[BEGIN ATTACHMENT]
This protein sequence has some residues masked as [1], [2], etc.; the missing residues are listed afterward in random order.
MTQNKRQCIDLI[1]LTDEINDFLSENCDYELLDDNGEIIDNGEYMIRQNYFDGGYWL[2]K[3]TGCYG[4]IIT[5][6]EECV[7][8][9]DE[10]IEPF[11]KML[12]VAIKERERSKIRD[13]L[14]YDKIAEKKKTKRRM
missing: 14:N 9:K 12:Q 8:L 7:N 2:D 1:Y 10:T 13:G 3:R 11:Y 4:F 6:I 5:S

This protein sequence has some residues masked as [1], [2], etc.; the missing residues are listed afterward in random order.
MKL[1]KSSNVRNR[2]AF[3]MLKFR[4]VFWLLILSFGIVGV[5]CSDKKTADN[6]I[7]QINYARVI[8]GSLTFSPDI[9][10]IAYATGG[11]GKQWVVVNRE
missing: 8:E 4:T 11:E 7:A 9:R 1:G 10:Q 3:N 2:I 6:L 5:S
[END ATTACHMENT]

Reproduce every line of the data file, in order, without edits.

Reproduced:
This protein sequence has some residues masked as [1], [2], etc.; the missing residues are listed afterward in random order.
MTQNKRQCIDLI[1]LTDEINDFLSENCDYELLDDNGEIIDNGEYMIRQNYFDGGYWL[2]K[3]TGCYG[4]IIT[5][6]EECV[7][8][9]DE[10]IEPF[11]KML[12]VAIKERERSKIRD[13]L[14]YDKIAEKKKTKRRM
missing: 14:N 9:K 12:Q 8:L 7:N 2:D 1:Y 10:T 13:G 3:R 11:Y 4:F 6:I 5:S

This protein sequence has some residues masked as [1], [2], etc.; the missing residues are listed afterward in random order.
MKL[1]KSSNVRNR[2]AF[3]MLKFR[4]VFWLLILSFGIVGV[5]CSDKKTADN[6]I[7]QINYARVI[8]GSLTFSPDI[9][10]IAYATGG[11]GKQWVVVNRE
missing: 8:E 4:T 11:E 7:A 9:R 1:G 10:Q 3:N 2:I 6:L 5:S